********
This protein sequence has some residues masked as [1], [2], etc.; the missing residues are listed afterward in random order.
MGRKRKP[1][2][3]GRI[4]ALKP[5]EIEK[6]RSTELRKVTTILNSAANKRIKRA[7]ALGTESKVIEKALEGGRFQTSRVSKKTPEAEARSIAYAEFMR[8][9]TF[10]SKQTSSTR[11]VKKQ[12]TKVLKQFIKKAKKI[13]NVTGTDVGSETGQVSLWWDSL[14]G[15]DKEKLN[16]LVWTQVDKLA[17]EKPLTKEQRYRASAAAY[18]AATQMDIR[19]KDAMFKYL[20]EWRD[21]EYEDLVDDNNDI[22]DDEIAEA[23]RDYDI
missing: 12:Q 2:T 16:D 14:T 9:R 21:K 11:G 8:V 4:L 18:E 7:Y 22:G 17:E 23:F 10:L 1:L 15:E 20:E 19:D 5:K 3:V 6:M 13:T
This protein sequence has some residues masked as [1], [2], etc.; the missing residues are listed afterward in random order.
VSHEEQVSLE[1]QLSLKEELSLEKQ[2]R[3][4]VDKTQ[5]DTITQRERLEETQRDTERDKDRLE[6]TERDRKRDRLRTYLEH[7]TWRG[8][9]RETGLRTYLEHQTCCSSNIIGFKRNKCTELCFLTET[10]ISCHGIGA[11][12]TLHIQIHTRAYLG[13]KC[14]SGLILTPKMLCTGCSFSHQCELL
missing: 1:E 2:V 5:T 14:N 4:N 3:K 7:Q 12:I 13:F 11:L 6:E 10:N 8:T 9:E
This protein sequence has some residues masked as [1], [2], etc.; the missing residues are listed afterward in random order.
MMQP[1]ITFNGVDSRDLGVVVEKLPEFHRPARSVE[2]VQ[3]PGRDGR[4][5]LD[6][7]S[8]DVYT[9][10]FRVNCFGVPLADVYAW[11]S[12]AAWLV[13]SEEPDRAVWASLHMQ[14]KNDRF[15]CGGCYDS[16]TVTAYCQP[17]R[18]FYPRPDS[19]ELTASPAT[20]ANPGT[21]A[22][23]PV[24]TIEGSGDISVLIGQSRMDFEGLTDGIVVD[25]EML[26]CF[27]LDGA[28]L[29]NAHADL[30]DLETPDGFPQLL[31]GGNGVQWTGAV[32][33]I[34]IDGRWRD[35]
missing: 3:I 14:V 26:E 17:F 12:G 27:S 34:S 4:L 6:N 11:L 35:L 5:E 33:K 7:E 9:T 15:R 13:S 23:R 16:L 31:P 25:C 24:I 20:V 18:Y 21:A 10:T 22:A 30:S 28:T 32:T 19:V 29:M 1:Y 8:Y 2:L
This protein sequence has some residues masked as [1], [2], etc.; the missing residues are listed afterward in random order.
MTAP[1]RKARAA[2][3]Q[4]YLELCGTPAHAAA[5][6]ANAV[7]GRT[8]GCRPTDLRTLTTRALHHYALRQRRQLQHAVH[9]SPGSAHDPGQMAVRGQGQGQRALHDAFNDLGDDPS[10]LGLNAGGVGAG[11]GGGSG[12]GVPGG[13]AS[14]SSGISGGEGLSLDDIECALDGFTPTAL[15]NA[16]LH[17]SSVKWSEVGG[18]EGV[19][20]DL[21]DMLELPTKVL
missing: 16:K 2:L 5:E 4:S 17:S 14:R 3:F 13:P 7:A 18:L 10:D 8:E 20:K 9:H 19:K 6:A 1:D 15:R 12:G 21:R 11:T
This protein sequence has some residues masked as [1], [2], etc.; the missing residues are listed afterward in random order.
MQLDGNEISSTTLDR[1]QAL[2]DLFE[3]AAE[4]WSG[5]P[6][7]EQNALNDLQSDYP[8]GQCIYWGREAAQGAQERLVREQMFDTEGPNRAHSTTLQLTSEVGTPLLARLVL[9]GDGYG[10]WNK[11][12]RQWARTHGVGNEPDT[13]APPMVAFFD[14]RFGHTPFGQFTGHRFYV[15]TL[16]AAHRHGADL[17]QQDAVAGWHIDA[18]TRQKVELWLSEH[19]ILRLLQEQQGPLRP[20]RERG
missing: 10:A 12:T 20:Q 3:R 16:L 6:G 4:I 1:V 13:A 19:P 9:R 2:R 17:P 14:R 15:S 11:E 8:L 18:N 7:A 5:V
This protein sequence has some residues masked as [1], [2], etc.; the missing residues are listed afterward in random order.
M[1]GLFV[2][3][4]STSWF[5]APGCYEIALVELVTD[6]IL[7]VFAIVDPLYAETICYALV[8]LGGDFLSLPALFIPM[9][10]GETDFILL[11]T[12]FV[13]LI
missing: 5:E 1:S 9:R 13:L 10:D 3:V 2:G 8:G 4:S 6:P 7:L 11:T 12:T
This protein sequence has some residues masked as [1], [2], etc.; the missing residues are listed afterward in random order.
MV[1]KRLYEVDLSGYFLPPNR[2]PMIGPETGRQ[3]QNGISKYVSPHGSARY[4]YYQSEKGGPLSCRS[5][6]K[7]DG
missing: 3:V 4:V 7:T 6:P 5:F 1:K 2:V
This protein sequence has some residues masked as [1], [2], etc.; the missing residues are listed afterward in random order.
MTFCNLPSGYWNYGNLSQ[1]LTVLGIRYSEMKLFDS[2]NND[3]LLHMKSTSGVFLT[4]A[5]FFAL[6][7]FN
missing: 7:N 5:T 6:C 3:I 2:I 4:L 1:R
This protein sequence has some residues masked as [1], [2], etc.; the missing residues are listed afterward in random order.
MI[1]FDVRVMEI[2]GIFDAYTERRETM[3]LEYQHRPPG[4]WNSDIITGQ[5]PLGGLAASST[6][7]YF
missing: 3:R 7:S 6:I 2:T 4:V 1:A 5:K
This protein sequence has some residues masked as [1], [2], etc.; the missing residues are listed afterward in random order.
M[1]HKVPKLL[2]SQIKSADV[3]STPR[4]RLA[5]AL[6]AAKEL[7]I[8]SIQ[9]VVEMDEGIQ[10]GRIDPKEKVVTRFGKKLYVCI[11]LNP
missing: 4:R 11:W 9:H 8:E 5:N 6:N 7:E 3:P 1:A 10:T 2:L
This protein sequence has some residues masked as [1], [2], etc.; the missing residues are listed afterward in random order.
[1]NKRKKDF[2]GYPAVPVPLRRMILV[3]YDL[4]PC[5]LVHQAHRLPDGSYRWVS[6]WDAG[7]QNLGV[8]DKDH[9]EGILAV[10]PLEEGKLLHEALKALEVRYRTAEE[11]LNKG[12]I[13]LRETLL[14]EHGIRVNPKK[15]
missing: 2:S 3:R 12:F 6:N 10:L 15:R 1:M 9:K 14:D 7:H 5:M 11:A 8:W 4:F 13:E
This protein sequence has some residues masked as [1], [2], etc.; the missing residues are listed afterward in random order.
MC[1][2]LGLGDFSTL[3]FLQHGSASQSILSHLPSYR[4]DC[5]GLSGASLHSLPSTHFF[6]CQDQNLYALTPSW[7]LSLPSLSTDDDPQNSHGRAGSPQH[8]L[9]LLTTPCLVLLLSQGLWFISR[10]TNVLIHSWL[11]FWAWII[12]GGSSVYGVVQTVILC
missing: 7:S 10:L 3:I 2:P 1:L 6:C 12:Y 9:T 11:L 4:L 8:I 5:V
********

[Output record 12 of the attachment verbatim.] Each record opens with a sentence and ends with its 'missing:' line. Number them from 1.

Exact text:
This protein sequence has some residues masked as [1], [2], etc.; the missing residues are listed afterward in random order.
MC[1][2]LGLGDFSTL[3]FLQHGSASQSILSHLPSYR[4]DC[5]GLSGASLHSLPSTHFF[6]CQDQNLYALTPSW[7]LSLPSLSTDDDPQNSHGRAGSPQH[8]L[9]LLTTPCLVLLLSQGLWFISR[10]TNVLIHSWL[11]FWAWII[12]GGSSVYGVVQTVILC
missing: 7:S 10:L 3:I 2:P 1:L 6:C 12:Y 9:T 11:L 4:L 8:I 5:V